Tired Sounds of Stars of the LidStars of the LidThe Tired Sounds of Stars of the Lid
(2001; Kranky)
Buy at iTunes

Austin represents an interesting blend of the cosmopolitan and the cowboy, a burgeoning bourgeoisie resting at the edge of the Western plains. If there is one act and album to best merge these modern and rustic worlds, it may be the duo of Brian McBride and Adam Wiltzie and their sixth LP. Here is the apex of their use of technology to drag guitar, piano, and strings out to impossible dimensions. Some of the songs and suites reference Austin proper—a mental hospital, a university classroom. Most imply a marathon elegy: “Broken Harbors,” “Requiem for Dying Mothers,” “Ballad of Distances.” Somehow delicate and massive at once, the drones that do skew sad and fearful manage to be balanced with other atmospheres that seem far more uplifting. They’re epic abstractions with more than a few beautiful orchestral qualities, sharing common ground with everyone from Brian Eno to Godspeed You! Black Emperor. This is Stars of the Lid’s soundtrack for the young field hands pushing cattle across the desert for one last mile before night falls, as the bowl of the darkening sky comes to crush their senses. – AB

Trail of Dead Source Tags and Codes…And You Will Know Us by the Trail of DeadSource Tags and Codes
(2002; Interscope)
Buy at iTunes

The band’s name says it all.  …And You Will Know Us By The Trail of Dead — Austin’s artiest punk band — have always had a knack for taking on ambitious and complicated concepts in a fierce and methodical manner. But there’s no album where that was truer than on 2002’s Source Tags & Codes. After perfecting their lo-fi approach on 1999’s Madonna, the band cleaned up their production, but kept their angular art-rock in tact. The result was unprecedented: wild, furious post-hardcore supported by epic transitions and powerful orchestral scores. And, as cheesy as all that sounds, Trail of Dead were able to pull it off elegantly, producing their best-received record and setting the standard for punk acts the world over. – AK

Okkervil River Black Sheep BoyOkkervil RiverBlack Sheep Boy
(2005; Jagjaguwar)

Okkervil River frontman Will Sheff dug deep into his childhood in New England when he wrote the lyrics to the band’s latest album, The Silver Gymnasium. And isn’t it always the case that everyone is always from somewhere else? Not that biographical details should take anything away from Okkervil River being an Austin band, which they were, are, and will always be classified. Black Sheep Boy, interestingly enough, speaks to Austin as a city of transplants (which isn’t something you hear spoken of as frequently, though it’s true to an extent) with its origins in a mythology created out of the title track, a song by Oregon singer/songwriter Tim Hardin. The album was written in Indiana, for that matter, and bridges fiction and true life in a way that makes the two indistinguishable from each other. It’s dark (“For Real”), gorgeous (“Get Big”) and hard rocking (“Black”), and emotionally gripping in a way that a true confessional rarely is. Austin not only breeds great musical talent, but in the case of Okkervil River, it attracts it as well. – JT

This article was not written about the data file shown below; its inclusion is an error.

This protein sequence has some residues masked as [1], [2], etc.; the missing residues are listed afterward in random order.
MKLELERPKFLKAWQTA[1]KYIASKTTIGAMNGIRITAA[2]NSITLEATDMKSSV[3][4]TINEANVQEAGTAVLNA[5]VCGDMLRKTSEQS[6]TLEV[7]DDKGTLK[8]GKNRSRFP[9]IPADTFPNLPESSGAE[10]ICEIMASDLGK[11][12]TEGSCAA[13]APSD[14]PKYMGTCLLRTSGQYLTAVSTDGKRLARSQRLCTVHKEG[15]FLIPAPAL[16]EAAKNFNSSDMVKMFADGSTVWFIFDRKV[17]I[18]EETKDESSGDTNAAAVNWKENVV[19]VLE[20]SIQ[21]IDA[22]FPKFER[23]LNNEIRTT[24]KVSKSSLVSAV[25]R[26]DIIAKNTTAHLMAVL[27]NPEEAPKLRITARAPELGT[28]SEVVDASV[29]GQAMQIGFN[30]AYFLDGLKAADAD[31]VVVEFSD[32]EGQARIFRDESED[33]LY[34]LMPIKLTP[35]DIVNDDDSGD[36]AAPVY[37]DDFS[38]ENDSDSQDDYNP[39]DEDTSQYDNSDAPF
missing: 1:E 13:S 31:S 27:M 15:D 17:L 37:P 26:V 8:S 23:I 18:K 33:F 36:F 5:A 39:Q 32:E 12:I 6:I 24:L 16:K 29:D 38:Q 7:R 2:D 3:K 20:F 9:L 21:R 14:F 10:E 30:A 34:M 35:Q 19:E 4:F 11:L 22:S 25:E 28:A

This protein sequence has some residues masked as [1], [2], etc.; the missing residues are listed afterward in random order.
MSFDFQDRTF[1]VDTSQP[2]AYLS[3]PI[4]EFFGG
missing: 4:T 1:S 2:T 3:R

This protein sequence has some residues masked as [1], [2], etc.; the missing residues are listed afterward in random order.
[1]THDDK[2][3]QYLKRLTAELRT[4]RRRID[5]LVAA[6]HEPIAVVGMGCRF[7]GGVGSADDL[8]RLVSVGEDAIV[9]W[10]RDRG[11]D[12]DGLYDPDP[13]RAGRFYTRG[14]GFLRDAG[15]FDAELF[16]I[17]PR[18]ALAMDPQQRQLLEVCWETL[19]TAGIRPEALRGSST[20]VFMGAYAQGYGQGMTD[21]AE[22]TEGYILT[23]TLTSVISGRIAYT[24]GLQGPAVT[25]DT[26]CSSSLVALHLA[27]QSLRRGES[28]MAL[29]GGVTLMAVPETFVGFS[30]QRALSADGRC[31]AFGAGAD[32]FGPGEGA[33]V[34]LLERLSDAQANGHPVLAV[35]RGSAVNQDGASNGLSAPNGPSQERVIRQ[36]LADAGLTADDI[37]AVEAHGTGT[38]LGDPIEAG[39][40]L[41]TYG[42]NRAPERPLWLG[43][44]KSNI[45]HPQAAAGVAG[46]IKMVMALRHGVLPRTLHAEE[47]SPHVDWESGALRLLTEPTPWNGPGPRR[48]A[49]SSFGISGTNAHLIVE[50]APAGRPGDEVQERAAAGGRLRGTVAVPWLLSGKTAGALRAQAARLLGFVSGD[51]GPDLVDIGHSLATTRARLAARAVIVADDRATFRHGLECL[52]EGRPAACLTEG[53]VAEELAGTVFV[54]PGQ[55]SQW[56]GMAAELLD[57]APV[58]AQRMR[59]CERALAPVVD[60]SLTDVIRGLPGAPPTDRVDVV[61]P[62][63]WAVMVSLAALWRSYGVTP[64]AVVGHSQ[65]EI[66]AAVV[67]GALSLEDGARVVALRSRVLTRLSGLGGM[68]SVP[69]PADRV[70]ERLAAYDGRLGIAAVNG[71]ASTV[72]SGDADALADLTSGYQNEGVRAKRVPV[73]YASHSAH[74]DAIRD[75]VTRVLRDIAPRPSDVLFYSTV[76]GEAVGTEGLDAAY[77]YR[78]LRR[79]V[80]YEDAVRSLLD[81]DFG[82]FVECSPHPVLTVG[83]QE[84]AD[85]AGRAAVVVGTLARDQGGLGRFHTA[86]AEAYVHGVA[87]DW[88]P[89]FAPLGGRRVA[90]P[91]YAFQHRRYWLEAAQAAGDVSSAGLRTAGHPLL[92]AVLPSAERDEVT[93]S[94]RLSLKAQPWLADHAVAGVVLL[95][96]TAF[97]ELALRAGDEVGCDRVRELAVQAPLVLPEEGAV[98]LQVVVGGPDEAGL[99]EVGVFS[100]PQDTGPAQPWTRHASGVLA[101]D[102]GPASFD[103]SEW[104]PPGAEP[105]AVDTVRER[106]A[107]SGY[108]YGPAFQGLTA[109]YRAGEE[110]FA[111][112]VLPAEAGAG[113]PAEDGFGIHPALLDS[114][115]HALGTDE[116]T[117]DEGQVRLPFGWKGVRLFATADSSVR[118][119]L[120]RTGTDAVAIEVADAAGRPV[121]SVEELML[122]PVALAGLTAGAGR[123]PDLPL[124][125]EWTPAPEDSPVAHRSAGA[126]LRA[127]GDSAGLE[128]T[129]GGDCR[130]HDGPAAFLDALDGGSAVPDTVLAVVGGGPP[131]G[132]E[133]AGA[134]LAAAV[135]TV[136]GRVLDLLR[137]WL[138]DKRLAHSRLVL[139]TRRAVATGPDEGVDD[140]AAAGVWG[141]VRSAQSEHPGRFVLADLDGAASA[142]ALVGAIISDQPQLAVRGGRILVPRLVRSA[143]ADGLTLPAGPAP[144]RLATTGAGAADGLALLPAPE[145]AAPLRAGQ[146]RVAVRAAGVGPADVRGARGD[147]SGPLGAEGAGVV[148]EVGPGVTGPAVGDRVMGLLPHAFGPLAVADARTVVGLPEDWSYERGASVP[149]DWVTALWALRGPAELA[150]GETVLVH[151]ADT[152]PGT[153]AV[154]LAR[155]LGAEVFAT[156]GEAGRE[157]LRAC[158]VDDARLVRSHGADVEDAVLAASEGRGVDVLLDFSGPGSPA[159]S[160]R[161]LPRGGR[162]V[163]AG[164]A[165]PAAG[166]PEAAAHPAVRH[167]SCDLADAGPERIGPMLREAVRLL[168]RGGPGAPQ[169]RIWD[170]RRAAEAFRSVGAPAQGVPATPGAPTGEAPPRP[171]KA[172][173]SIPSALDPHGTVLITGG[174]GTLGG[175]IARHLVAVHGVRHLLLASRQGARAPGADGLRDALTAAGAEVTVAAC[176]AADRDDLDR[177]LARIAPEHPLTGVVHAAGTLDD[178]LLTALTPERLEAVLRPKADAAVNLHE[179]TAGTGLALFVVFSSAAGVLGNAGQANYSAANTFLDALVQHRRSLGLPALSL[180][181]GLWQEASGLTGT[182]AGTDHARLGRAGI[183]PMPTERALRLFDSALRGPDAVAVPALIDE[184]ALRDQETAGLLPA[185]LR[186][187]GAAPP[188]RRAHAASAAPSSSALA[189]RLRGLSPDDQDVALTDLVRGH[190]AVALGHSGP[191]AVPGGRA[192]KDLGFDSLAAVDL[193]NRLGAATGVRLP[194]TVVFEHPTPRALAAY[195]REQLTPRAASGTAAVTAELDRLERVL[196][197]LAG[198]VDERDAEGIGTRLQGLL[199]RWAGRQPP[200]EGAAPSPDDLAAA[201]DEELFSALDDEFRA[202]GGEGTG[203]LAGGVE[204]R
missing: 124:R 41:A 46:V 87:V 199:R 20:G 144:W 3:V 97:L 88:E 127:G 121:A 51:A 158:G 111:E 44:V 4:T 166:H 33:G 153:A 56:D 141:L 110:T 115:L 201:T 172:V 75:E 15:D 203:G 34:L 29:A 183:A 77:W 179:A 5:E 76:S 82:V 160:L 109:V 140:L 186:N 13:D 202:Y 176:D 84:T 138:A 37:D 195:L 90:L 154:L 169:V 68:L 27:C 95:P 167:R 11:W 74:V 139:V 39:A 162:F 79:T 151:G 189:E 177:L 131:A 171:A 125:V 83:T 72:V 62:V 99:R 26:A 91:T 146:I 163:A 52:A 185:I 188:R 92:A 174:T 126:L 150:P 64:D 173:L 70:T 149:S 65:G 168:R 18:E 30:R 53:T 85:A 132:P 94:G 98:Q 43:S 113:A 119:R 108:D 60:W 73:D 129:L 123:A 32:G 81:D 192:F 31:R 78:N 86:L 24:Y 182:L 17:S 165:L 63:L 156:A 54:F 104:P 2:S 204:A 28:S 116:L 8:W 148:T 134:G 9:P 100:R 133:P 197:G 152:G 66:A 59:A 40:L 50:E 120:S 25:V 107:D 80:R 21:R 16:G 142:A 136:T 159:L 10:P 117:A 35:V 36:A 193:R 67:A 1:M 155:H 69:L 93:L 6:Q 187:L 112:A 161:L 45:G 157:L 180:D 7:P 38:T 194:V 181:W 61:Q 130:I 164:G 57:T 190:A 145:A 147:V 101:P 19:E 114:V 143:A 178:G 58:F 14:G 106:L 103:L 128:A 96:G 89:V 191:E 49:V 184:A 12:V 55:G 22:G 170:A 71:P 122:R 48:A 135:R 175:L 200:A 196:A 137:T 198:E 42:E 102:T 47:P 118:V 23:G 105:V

Shearwater RookShearwaterRook
(2008; Matador)

Rook is an album of beautiful otherworldliness, a record that sounds like it was recorded in the bleak margins of a fairytale. Only the modern instrumentation — that clean-sounding piano, those crashing guitars — keeps the album from sounding like it was recorded by a particularly progressive medieval band. Singer Jonathan Meiburg (a member of Okkervil River until just before this album was released in 2008) certainly has the voice for it, lending the album’s ten songs a sort of choirboy optimism. The fact that they’re from Austin is largely incidental to the band’s sound, particularly for this album, which sounds positively European. It sounds like a collaboration between Sting and Mark Hollis; the nautical, medieval stylings of The Soul Cages mixed with the post-rock ambiance of Laughing Stock. As with both of those albums, Rook feels like you’ve been on a journey through some twilit medieval fantasy world over its relatively short running time. It’s a journey that hovers between epic and heartbreaking but ultimately manages to find something fulfilling in that space.- SP